Larksfoot stitch is straightforward enough, except for trying to get the longer treble (US dc) stitches all the same length. So being a perfectionist who is not very perfect 🙂 I did undo those stitches quite often when they were not close enough in length.

Here is a close up.

0189-larkspurstitch

Having sewn in all the many, many ends, I then joined the edges together using some invisible thread I had and sewed on six buttons to close the cover.

I bought clear buttons so that they did not show too much.

0189-button

Here you can see the whole overlap.

0189-buttons

And another picture of the cushion at a jaunty angle!

0189-cushionangled

When I gave it to my son, he smiled, said he loved it and gave me a great big hug. 😀

My Blogging Anniversary

Today is a whole year since my first post on 22nd March 2012.

I felt that it ought to be marked in some way.

Now some people have a special giveaway but since I have just had one of those, I thought maybe I should do something slightly different.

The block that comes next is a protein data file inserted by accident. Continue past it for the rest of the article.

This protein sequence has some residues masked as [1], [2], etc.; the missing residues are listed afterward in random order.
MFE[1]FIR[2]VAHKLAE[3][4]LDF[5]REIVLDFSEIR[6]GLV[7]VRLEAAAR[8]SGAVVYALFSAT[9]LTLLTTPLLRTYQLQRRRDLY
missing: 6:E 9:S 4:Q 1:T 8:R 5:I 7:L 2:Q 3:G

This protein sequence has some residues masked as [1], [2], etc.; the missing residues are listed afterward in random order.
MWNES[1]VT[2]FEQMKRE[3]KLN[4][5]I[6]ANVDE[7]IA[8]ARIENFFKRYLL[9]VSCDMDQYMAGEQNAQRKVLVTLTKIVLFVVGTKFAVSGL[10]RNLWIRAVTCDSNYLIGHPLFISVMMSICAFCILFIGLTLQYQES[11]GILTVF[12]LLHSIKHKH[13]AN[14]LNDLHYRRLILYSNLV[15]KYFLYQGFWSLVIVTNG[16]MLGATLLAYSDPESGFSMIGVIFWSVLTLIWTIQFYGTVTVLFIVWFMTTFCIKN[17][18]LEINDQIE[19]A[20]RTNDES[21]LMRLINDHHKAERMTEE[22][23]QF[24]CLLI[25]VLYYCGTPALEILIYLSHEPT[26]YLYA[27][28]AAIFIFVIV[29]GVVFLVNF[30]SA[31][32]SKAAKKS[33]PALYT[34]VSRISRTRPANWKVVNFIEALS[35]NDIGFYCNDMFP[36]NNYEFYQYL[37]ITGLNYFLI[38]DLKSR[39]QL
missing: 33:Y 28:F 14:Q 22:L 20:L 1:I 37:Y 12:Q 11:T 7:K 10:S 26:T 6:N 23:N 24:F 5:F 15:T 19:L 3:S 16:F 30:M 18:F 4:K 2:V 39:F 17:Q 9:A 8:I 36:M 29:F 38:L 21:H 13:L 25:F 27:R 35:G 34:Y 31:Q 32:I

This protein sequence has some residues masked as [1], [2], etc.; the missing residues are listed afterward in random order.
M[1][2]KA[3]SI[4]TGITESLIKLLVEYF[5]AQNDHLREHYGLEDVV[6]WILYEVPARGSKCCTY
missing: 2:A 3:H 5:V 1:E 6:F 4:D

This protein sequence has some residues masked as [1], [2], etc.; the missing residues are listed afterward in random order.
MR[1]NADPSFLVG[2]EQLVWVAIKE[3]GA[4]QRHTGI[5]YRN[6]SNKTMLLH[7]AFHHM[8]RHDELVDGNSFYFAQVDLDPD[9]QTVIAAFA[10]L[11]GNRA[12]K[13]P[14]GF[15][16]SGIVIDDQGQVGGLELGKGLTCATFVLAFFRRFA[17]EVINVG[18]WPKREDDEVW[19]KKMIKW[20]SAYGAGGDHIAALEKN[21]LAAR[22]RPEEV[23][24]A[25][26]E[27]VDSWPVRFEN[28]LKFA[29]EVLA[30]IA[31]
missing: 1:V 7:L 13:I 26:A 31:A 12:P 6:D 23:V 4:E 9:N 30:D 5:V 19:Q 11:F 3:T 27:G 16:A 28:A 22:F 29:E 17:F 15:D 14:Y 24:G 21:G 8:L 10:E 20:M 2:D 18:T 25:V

I thought of a giveaway where I made a small item for everyone who entered, as in a way it always seems a shame to have to chose just one person to win, but as I have over one hundred followers and quite a large number entered my last giveaway, I thought that that might have proved too big a liability.

So I thought that maybe I could offer to make a bookmark for the ten people who have commented most frequently on my blog.

Well I discovered that WordPress only tell me the ‘top seven recent commentators’ and that includes me, so I am going to choose those six people.

If you are one of the top six people who have commented (names below) over this last year, if you would like, I am prepared to make you one of my crochet cotton bookmarks in a colour of your choice.

Since I want to make more small items in crochet cotton, you can choose any colour, even ones I don’t have at present, as that will give me an excuse to buy more colours. 🙂

You can also choose either #20 (fine) or #10 (slightly thicker) cotton.

0105-packedbookmarks

The red bookmark is made in #20 and the variegated cream one in #10.

0105-lacebookmarks

the one at the bottom on the left is the one made in #10 here.

It is worth noting that the ‘pineapple’ bookmark is naturally bigger than the ‘fan’ one.

I am also prepared to include any of the ‘cross’ bookmarks as seen here hanging from the branches of my Easter Tree.

01217-easter-tree

More details of the cross bookmarks on Monday.

The six most frequent recent commenters on my blog have been:-

(They all have great blogs of their own!)